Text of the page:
Next, cut a stopped mortise in the side of each adjustment block for the captured nuts used to thread the stop bolts (Photo 4). This time, lay the 90° block on the table next to the adjustment block and press both pieces against the fence while drilling the overlapping holes and reaming out the slot. Cut the slots just wide enough to capture the nut, so it can’t rotate, and just deep enough for the bolt to thread into the nut. Center the adjustment blocks 6″ apart on the front edge of the sled and glue them in place, flush with the bottom of the sled (Photo 5).

5. Glue the adjustment blocks to the front of the sled, spaced 6″ and flush with the bottom.

Cut out the flipper blank (K) and drill a 1/4″ dia. hole at one end, aligned with the holes in the flipper blocks. Then round both ends of the flipper. Slide the dowel (L) through the flipper and install both flipper blocks without glue. Test the flipper’s operation by setting the assembly against the fence on the sled and making sure the flipper doesn’t rub against the mounting surface. Adjust the shape of its back end if necessary. Then center and glue the flipper assembly to the front of the base (Photo 6). Press the blocks against the flipper, but make sure the flipper flips.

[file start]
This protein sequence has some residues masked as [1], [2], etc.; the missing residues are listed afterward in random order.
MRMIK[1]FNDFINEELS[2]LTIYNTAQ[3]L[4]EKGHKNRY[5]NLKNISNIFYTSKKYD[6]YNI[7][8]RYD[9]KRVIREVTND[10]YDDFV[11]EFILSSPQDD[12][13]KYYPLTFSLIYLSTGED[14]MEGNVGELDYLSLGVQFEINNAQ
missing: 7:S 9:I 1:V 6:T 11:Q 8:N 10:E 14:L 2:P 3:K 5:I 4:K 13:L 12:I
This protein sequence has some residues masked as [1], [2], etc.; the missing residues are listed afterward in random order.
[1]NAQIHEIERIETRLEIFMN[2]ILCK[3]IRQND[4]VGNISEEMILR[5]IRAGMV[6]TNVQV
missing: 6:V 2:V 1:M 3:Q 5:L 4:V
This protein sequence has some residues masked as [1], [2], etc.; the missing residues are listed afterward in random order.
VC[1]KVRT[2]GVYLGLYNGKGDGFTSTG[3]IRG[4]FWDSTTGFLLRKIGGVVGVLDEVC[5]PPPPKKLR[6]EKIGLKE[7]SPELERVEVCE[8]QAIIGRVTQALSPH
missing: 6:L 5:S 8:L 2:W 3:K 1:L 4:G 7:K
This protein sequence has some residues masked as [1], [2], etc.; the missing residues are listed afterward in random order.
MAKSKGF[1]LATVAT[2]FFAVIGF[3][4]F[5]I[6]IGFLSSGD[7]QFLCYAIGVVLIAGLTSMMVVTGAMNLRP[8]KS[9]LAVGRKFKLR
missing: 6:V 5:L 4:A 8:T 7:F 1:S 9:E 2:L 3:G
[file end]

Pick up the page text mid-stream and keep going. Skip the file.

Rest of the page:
6. Glue the flipper assembly to the base, flush with the guides.

Install the fixture by fastening its base to your drill press. I keep a wooden table mounted on top of my drill press’s metal table, so the base of this fixture simply screws into the wooden table. I use the same screw holes each time, so the fixture is always correctly positioned. Place the sled in place on the fixture’s base and you’re ready to cut some mortises.

Drill Press Mortising Fixture Cut List